Unravel, Barbican, exhibition review: ‘Expands our appreciation of textiles as art’

‘Variety and versatility’: A woman enjoys the exhibition. Photograph: Jemima Yong

Textiles are perhaps the most everyday thing you could imagine; they are on our backs, under our seats, and around many of the items we use daily.

Unsurprisingly, most of us tend to have a pretty utilitarian approach to things woven, sewed or knotted; the subversive potential of fabric is not something that is likely to spring immediately to mind.

Unravel, an exhibition at the Barbican, sets out to make us rethink our conceptions about fibre.

The show features 50 artists from around the world who have been working since the 1960s to explore the potential of threaded matter as a medium.

The materials they use are hugely varied, from traditional cotton and wool to jute, silk, hemp, and wire.

Cecilia Vicuña’s Quipu Austral, 2012. Copyright: Cecilia Vicuña / courtesy the artist and Lehmann Maupin. Photograph: Cecilia Vicuña

We see work that in fact has long roots, as people have throughout human history encoded messages in items they have made.

Many of those people have been women, making textiles the natural medium through which to probe the ways in which social roles are embedded in quotidian practices.

Subversive stitching by traditionally marginalised groups is a theme that stands out in the exhibition.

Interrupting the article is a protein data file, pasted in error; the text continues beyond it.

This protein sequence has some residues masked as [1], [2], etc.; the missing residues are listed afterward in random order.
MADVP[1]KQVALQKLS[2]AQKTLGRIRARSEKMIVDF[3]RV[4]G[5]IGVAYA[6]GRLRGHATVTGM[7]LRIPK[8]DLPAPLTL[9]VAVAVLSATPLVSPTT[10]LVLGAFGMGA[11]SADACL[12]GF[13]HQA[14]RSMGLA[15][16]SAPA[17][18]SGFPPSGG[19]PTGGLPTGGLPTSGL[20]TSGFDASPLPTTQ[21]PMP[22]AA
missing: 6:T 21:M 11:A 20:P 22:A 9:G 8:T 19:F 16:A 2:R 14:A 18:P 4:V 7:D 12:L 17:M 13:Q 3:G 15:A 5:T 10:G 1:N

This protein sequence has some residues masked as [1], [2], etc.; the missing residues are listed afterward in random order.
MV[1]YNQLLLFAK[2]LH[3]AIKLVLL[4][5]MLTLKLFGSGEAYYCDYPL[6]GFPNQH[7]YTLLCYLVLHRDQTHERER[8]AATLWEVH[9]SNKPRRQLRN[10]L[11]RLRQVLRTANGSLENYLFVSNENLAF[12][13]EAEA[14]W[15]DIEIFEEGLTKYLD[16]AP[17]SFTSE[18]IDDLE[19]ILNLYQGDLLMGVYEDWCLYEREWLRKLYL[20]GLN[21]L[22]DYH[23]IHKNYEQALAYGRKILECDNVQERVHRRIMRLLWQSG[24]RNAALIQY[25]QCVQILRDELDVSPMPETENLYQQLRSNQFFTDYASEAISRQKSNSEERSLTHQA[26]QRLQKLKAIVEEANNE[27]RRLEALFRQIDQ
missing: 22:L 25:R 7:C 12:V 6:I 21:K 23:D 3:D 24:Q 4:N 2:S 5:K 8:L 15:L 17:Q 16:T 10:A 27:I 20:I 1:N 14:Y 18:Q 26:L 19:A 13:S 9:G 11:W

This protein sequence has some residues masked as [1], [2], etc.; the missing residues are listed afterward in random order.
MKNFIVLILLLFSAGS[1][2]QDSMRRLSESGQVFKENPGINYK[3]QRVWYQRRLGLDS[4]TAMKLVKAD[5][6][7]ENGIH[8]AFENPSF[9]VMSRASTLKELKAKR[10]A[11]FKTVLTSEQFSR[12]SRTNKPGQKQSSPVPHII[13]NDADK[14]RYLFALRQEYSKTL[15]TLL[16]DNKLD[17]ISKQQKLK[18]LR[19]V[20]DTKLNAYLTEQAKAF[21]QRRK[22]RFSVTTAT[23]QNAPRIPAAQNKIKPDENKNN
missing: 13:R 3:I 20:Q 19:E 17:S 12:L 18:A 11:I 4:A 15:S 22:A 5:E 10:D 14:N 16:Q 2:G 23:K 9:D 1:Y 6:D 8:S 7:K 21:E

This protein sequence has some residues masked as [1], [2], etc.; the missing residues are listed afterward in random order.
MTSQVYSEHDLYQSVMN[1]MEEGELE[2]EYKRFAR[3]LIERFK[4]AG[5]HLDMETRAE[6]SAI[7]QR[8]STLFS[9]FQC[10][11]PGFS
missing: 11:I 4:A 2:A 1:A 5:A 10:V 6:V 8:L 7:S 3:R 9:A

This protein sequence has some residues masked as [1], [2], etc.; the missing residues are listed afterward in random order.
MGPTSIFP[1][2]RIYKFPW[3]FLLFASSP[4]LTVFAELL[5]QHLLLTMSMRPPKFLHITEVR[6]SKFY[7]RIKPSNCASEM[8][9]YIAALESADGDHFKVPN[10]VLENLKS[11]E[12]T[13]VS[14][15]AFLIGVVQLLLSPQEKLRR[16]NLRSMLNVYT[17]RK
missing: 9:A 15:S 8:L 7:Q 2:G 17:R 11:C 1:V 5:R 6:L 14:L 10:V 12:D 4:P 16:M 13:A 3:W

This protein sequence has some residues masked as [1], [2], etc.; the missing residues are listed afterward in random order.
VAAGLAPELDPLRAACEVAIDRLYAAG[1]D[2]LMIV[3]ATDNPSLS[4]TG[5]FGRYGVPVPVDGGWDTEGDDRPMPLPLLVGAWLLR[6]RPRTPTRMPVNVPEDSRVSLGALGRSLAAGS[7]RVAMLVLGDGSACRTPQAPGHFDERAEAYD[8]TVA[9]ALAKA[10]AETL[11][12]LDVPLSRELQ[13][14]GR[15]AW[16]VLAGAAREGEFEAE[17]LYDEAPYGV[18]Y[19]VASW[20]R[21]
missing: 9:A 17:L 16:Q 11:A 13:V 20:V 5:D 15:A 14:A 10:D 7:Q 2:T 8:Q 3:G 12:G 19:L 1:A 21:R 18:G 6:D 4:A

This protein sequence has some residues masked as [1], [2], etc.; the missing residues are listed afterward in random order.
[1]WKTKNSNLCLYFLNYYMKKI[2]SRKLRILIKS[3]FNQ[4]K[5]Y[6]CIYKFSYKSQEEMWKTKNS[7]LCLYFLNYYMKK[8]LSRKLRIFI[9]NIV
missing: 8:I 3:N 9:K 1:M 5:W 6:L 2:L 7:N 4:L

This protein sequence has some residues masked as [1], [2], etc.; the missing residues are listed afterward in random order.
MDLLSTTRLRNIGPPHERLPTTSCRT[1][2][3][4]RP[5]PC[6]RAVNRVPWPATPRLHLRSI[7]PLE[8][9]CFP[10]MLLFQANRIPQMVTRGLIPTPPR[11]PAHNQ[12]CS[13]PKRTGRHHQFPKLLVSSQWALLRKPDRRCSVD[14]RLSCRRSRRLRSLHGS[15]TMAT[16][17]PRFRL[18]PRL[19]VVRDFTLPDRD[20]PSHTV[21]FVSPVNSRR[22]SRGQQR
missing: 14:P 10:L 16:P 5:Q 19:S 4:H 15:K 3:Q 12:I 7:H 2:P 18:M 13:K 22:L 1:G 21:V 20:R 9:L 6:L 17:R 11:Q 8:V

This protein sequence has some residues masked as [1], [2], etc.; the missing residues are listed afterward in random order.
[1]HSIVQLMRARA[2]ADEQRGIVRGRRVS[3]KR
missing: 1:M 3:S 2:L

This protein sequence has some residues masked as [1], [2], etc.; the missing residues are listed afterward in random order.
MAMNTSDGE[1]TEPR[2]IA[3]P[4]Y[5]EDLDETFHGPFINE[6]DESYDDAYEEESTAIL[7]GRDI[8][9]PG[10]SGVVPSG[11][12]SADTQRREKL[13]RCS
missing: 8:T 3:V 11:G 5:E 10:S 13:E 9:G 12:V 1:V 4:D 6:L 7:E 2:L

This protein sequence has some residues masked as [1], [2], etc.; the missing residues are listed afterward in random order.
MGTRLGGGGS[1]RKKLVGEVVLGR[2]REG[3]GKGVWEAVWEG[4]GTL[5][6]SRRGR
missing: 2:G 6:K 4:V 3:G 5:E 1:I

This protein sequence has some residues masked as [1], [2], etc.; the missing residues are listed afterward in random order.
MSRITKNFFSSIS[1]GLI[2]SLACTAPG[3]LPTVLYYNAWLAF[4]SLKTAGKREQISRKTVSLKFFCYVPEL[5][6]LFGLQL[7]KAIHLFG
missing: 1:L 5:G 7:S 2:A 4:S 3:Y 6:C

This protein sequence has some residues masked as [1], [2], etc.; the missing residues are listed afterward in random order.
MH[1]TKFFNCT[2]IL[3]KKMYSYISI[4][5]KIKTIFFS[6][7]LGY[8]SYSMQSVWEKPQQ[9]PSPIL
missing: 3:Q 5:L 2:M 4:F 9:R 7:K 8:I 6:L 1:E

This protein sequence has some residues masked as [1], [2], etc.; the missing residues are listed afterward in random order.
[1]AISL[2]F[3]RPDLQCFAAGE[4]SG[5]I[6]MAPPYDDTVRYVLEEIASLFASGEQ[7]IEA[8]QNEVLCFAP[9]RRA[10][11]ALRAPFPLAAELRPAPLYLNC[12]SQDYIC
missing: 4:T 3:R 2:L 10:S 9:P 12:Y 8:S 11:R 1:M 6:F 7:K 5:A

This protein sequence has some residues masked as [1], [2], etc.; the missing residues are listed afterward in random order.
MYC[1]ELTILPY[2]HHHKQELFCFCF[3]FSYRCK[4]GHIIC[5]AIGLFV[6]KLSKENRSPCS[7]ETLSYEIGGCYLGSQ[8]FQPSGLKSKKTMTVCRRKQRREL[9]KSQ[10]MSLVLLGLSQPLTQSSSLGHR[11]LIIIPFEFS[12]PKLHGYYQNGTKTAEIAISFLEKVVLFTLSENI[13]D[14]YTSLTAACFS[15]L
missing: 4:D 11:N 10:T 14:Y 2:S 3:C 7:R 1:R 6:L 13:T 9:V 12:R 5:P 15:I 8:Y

Małgorzada Mirga-Tas uses traditional quilting to link Roma narratives and art forms with concerns about oppression and victimisation.

Billie Zangewa’s silk collages figure sewing as female empowerment and a riposte to colonial impositions.

Cecilia Vicuña’s monumental sculptures of hanging wool invoke richly complex Andean indigenous traditions.

Blood in the Grass, 1966, by Hannah Ryggen. Copyright: Hannah Ryggen / DACS 2023
Photograph: Kode / Dag Fosse

Protest also features prominently; embroidered works by Cian Dayrit denounce exploitation of the natural environment in the Philippines.

Hannah Ryggen’s startling anti-Vietnam war tapestries pulse with colour and texture.

Faith Ringgold mixes media to depict the injustices of Black American experiences.

Given the variety and versatility of textiles, it would seem unremarkable that they should be used as media of art as well as craft.

This exhibition does much to expand our appreciation of the many of ways in which this has been accomplished.

We’re also left with a nagging disquiet at the relative absence of threaded works from the conventional artistic cannon.

Here’s hoping that Unravel will go some way toward changing that.

Unravel: The Power and Politics of Textiles in Art runs until 26 May at the Barbican Art Gallery, Barbican Centre, Silk Street, EC2Y 8DS.